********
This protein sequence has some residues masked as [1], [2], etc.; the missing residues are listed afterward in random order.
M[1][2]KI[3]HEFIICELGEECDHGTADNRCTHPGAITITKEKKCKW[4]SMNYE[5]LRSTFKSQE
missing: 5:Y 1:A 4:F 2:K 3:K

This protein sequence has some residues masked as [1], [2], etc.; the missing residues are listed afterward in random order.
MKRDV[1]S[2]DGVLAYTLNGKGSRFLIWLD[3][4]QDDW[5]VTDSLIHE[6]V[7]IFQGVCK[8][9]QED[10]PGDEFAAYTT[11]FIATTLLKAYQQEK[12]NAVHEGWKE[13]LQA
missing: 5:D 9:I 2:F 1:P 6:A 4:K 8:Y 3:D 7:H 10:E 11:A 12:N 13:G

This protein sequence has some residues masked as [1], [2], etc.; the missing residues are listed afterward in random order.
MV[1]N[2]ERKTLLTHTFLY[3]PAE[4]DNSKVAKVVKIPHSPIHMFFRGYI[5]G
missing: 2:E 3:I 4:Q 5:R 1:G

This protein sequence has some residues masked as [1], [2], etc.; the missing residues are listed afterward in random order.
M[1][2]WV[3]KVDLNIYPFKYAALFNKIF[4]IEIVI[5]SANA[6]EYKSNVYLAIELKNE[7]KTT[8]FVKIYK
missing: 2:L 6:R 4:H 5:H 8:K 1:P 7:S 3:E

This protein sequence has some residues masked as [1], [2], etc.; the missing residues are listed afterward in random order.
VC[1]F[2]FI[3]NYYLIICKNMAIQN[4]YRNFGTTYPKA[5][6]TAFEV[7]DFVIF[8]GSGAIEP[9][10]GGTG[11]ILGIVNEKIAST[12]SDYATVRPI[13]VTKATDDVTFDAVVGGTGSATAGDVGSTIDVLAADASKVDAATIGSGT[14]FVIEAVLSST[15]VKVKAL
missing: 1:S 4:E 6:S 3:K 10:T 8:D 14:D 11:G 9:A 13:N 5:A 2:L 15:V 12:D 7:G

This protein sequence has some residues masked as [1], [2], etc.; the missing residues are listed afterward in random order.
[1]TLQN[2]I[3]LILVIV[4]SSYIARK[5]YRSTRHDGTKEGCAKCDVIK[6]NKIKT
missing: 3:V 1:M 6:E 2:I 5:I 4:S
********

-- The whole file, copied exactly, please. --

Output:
This protein sequence has some residues masked as [1], [2], etc.; the missing residues are listed afterward in random order.
M[1][2]KI[3]HEFIICELGEECDHGTADNRCTHPGAITITKEKKCKW[4]SMNYE[5]LRSTFKSQE
missing: 5:Y 1:A 4:F 2:K 3:K

This protein sequence has some residues masked as [1], [2], etc.; the missing residues are listed afterward in random order.
MKRDV[1]S[2]DGVLAYTLNGKGSRFLIWLD[3][4]QDDW[5]VTDSLIHE[6]V[7]IFQGVCK[8][9]QED[10]PGDEFAAYTT[11]FIATTLLKAYQQEK[12]NAVHEGWKE[13]LQA
missing: 5:D 9:I 2:F 1:P 6:A 4:K 8:Y 3:D 7:H 10:E 11:A 12:N 13:G

This protein sequence has some residues masked as [1], [2], etc.; the missing residues are listed afterward in random order.
MV[1]N[2]ERKTLLTHTFLY[3]PAE[4]DNSKVAKVVKIPHSPIHMFFRGYI[5]G
missing: 2:E 3:I 4:Q 5:R 1:G

This protein sequence has some residues masked as [1], [2], etc.; the missing residues are listed afterward in random order.
M[1][2]WV[3]KVDLNIYPFKYAALFNKIF[4]IEIVI[5]SANA[6]EYKSNVYLAIELKNE[7]KTT[8]FVKIYK
missing: 2:L 6:R 4:H 5:H 8:K 1:P 7:S 3:E

This protein sequence has some residues masked as [1], [2], etc.; the missing residues are listed afterward in random order.
VC[1]F[2]FI[3]NYYLIICKNMAIQN[4]YRNFGTTYPKA[5][6]TAFEV[7]DFVIF[8]GSGAIEP[9][10]GGTG[11]ILGIVNEKIAST[12]SDYATVRPI[13]VTKATDDVTFDAVVGGTGSATAGDVGSTIDVLAADASKVDAATIGSGT[14]FVIEAVLSST[15]VKVKAL
missing: 1:S 4:E 6:S 3:K 10:T 8:D 14:D 11:G 9:A 13:N 5:A 2:L 15:V 12:D 7:G

This protein sequence has some residues masked as [1], [2], etc.; the missing residues are listed afterward in random order.
[1]TLQN[2]I[3]LILVIV[4]SSYIARK[5]YRSTRHDGTKEGCAKCDVIK[6]NKIKT
missing: 3:V 1:M 6:E 2:I 5:I 4:S